I read previous reviews noting comments that the more expensive version at £21.95 was only paperback and the paper and print quality were questionable. All the comments about this Old House version were 5 star and as a hardback at less than a third of the price of the alternative paperback I decided to take the risk.

Well, the risk paid off. This is a superb facsimile of the original with excellent paper, binding and print quality. A joy to own and what a fantastic bargain. I am adding my 5 stars and a 'Highly Recommended'.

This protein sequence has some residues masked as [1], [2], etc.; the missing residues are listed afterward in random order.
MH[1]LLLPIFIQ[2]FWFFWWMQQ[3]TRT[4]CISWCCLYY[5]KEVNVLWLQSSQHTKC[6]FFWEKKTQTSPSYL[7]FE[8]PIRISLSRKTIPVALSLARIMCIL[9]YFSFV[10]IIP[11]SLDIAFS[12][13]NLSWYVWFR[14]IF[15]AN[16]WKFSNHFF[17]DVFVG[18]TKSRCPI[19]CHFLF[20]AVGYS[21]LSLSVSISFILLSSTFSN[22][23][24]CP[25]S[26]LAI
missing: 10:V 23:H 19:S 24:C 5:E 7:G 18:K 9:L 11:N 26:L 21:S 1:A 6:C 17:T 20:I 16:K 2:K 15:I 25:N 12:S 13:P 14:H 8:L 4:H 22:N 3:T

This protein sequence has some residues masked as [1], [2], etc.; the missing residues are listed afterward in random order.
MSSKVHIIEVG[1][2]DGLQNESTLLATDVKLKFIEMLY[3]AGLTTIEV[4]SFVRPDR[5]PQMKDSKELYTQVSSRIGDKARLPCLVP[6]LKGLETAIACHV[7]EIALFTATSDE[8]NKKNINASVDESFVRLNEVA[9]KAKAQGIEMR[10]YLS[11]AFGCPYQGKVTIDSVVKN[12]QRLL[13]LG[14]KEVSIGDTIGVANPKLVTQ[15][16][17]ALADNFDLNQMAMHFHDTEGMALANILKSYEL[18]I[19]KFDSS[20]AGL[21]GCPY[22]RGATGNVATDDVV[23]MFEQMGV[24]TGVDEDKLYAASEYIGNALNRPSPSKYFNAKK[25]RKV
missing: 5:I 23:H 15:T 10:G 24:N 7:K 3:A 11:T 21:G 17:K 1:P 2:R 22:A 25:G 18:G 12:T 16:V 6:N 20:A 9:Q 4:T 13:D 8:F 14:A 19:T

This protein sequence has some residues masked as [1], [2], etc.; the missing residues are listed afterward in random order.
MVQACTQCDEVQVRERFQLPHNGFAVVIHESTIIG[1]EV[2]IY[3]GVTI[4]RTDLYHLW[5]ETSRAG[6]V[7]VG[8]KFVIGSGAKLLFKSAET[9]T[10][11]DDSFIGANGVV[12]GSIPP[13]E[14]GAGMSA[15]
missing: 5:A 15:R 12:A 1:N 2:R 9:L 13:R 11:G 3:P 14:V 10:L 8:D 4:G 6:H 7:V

By the way, in case you're wondering like I was when I ordered it, that yellow and blue banner shown in the picture is not part of the cover which is brown all over, but merely a removeable 'fly strip' for advertising purposes.

Dave.

p.s. I see that Amazon have now removed the 'fly strip' referred to above from their advertising photo. Someone must have read my review LOL.
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161 of 166 people found the following review helpful By M. L. Richings on 7 Jan. 2012
Format: Hardcover